JG:
I couldn’t tell you what Glasgow was like but I could tell you what the scene is like in Banton [small town outside Glasgow].
SH:
So what’s going on in Banton then?
JG:
Well we’ve got a jukebox in the Swan and our drummer used to be in a band called Stone Whisper. They were amazing.

There was a lot of pressure on Scottish bands to move to London a few years back…
JG:
S-H-I-T-H-O-L-E: Shithole.

…I take it that’s not something you’re going to consider in the future?
JG:
Nah, I’d rather be miserable up here than down there.
SH:
I don’t think it’s the centre of the universe and there’s a lot of…
JG:
Arseholes?
SH:
Aye, but there’s a lot of arseholes everywhere. The difference between the arseholes up here and those down there is that they don’t see anything outside of their big, huge playground. You do put a lot of pressure on yourself when you first play down there but I would urge new bands not to consider London as the end of the yellow brick road.
JG:
I just get really stressed there.
SH:
We were playing that White Heat and I never knew the audience but the moment they walked in they oozed were proper hipness.
JG:
Like Nathan Barley?
SH:
Aye, exactly like that.
JG:
I just end up sitting in the corner trying to avoid eye contact with people when that happens.
SH:
Places like Leeds – that’s my favourite city to play in the world I’d say – have much more atmosphere and the crowd are with you constantly.
JG:
Aye, the first two rows in London are like that [wildly waves arms in air] while the back rows are just looking at you like [sits perfectly still]. Christ, I don’t know how you’re going to write that up.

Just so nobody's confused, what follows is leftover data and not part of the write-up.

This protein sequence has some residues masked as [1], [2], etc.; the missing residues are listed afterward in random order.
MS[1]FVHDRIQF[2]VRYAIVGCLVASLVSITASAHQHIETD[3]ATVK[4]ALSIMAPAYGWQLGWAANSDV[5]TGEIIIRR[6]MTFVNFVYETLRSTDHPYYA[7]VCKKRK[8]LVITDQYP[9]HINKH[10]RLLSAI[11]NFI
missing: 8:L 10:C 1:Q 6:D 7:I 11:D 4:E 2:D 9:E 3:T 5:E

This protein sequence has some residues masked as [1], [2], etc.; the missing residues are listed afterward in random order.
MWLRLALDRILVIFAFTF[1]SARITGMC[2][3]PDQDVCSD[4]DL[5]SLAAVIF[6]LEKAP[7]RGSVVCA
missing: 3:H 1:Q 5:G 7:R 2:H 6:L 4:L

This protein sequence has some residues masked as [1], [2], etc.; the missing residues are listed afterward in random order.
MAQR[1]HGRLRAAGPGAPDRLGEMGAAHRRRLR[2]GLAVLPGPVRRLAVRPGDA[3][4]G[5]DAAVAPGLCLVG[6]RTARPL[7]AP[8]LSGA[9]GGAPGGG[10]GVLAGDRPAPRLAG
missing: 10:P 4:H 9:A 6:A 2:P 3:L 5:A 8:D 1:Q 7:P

Aye, I’m starting to wonder. Now you’ve grown in stature, what’s the craziest commercial offer you guys have had.
JG:
Naebody’s really offered us anything yet.
SH:
Well we had Hollyoaks and the one that’s coming up that’s really fucking big [TLOBF has been sworn to secrecy].
JG:
Nobody likes us; they’ve nae offered us anything. Nae tampon adverts or sexual favours. Although our bass player does offer them out.
SH:
All we do is sit about and say ‘Ah my life’s shite, naebody comes on to me. May as well go and write another album’. So going back to the start, that’s where the misery comes from.

What would it take the for you guys to produce a chirpy, up tempo pop song?
SH:
I would say that ours are poppier than theirs. I wouldn’t class them as pop but if you take the words away they’re definitely a bit poppier.
JG:
We definitely won’t be writing one.
SH:
He and I are going to do something together when we get a bit of time. We’ll try and take each other out of what we’ve been doing; removing me from lyric writing process to concentrate on the music, whereas he can concentrate on writing music that’s a bit quieter and a different background for his voice. That could be a pop sensation.

Is this definitely going to take place?
SH:
I’d like it to happen. My mate has a place up in Fife which is always empty so hopefully we can sort something out.
JG:
I’m up for that.
SH:
I’m up for it as well. It’s just a nice holiday for us.

2 comments:

JC said...

Thanks again.

But its stretching a bit to call Banton a small town......

Dave Kerr said...

A rare conversation, great read Billy.